A rich online resource for all levels of inquiry, this comprehensive consumer health collection provides authoritative information on the full range of health-related issues, from current disease and disorder information to in-depth coverage of alternative and complementary medical practices. Articles, streaming videos featuring medical experts, reference books, news feeds, links to key health websites, and more. – See more at: http://www.portlandlibrary.com/research/?related_highlight=5601#sthash.zrjAAtiS.dpuf
Health and Wellness Resource Center »
A rich online resource for all levels of inquiry, this comprehensive consumer health collection provides authoritative information on the full range of health-related issues, from current disease and disorder information to in-depth coverage of alternative and complementary medical practices. Articles, streaming videos featuring medical experts, reference books, news feeds, links to key health websites, and more.
- See more at: http://www.portlandlibrary.com/research/?related_highlight=5601#sthash.zrjAAtiS.dpuf
Telegram sent from Boston’s Lamp Department to the Mayor of Portland
“The oil will go by boat with agent this afternoon & Mr. Hibbard will go by rail Tuesday morning to light your streets tomorrow night.”
These are the words that the Clerk of Boston’s Lamp Department telegraphed to the mayor of Portland on July 9, 1866, just several days after the devastating fire of 1866 wiped out most of Portland’s downtown and left about 10,000 people homeless.
Stereoscopic view of Portland after the fire of 1866, taken by John P. Soule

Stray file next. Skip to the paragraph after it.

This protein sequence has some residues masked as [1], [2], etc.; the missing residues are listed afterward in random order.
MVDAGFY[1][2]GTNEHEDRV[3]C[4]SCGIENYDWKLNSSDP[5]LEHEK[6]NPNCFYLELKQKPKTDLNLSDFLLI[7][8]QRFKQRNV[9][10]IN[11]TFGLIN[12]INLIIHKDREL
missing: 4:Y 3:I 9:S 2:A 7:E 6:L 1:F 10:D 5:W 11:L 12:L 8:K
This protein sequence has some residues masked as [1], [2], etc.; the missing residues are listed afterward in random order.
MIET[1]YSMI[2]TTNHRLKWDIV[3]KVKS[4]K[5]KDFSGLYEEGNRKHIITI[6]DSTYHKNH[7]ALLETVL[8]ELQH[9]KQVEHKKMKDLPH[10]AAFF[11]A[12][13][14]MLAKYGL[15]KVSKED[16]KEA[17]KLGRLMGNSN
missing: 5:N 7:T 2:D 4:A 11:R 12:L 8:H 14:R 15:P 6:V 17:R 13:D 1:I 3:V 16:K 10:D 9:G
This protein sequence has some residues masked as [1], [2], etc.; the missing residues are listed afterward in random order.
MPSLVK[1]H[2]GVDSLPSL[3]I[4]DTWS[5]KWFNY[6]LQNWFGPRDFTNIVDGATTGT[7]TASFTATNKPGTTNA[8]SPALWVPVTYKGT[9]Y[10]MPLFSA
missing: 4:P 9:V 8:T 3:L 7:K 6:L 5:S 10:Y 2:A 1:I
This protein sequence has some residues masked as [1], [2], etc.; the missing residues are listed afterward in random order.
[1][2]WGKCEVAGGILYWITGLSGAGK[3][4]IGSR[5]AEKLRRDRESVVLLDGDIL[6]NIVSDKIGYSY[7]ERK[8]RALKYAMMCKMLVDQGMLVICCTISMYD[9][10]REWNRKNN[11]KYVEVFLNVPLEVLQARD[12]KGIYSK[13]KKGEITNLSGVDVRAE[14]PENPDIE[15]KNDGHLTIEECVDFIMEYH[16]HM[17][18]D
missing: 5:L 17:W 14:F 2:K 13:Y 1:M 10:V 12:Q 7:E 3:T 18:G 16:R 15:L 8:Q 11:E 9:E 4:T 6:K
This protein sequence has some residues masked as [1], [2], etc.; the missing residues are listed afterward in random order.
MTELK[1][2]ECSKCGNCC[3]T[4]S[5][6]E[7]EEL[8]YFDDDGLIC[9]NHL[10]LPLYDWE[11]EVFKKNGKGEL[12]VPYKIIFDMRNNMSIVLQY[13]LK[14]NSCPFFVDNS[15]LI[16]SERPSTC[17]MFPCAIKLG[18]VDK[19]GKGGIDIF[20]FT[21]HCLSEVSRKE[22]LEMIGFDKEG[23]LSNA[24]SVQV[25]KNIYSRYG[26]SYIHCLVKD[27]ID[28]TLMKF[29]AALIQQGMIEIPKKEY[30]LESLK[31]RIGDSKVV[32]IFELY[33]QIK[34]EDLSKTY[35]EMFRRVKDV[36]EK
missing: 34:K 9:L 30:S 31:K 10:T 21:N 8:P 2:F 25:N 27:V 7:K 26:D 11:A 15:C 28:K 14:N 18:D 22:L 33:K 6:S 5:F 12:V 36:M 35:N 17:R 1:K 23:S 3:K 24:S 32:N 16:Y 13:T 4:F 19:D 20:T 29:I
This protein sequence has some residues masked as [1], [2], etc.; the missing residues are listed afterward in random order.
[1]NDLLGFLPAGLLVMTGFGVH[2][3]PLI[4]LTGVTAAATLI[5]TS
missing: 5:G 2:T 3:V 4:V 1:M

This telegram is part of a remarkable collection that is housed in the library’s Portland Room. The collection,Relief for the Portland Sufferers: The Great Fire, 1866, documents the relief effort that was carried out in the wake of the conflagration. Mayors of towns and cities around the country, as well as individuals, wrote letters and sent telegrams to Augustus E. Stevens, Portland’s mayor, to express their sympathy and to offer help. Donations ranged from $1 (“which may aid some suffering family. I earned it cleaning the snow off the sidewalks last winter”) to thousands of dollars from organized relief funds. People also sent food, clothing, and other goods and services, like the Boston lamplighter’s offer to light the darkened streets of the city. Among the goods donated: a chest of oolong tea, a case of forks and knives, three train car-loads of lumber, 1000 feet of hose for the Fire Company, a supply of disinfectant.
Other people wrote to inquire about work opportunities, hoping to be hired to help rebuild the city. Still others inquired after family and friends. A little girl named Annie wrote this on behalf of her little sister, Alice: “PS Alice says that if you know “Suzy” and “Prudy Paslin,” give the money to them if they have been burned out.”
The collection includes hundreds of documents. A small selection has been digitized and can be seen here:
Copies of some of the letters and telegrams are on display in the Portland Room, along with the black metal box in which the documents were stored for years, tightly rolled up, before Portland Room staff found them and rehoused them in archival folders and boxes. We invite you to come up and see them for yourself!
The Portland Room is open Monday-Thursday 10-7 and Friday 10-6.